Anyway, here’s my crackpot idea, which which i put out there to be critiqued, so please don’t hold back . . .
Can the US tone down to ASEAN’s tune?
This month’s Sino–Vietnamese confrontation in the South China Sea, which began when China unilaterally sent a large oil drilling platform to disputed waters 220 kilometres from the Vietnamese coast, raises the question of how to deter unilateral provocations in maritime East Asia.
The US response was swift and public. The State Department promptly released a statement calling the action ‘provocative’. Speaking in Singapore, Secretary of State John Kerry called it an ‘aggressive’ act and last week Vice President Joe Bidenlabelled it ‘dangerous’. ASEAN, meanwhile, half of whose member states have maritime claims overlapping with China’s in the South China Sea, issued what some considered a timid expression of ‘serious concerns’.
This combination of stern public condemnations from the US and careful moderation from ASEAN continued the pattern of regional responses to destabilising moves by the PRC in recent years. This latest episode — one of the clearest cases of unilateral provocation by China in years — illustrates the failure of both the US and regional states to deter the PRC from engaging in potentially dangerous conduct in pursuit of its sovereign claims in maritime East Asia. It is time to consider alternative approaches.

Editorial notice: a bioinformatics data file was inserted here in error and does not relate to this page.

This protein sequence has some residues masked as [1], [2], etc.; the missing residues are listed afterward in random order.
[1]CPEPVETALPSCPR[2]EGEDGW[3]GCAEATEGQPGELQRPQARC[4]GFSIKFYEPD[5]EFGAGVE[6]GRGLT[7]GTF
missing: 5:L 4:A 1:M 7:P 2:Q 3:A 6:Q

What is needed is a regional united front. The US and its allies should coordinate their public positions on regional maritime developments with ASEAN’s, while making clear that all aspects of the ‘rebalancing’ will continue. The statement released last week by Australia’s Department of Foreign Affairs and Trade, explicitly echoing ASEAN’s ‘serious concerns’ about the recent developments, demonstrates how this can be done, but the key will be securing the participation of the US.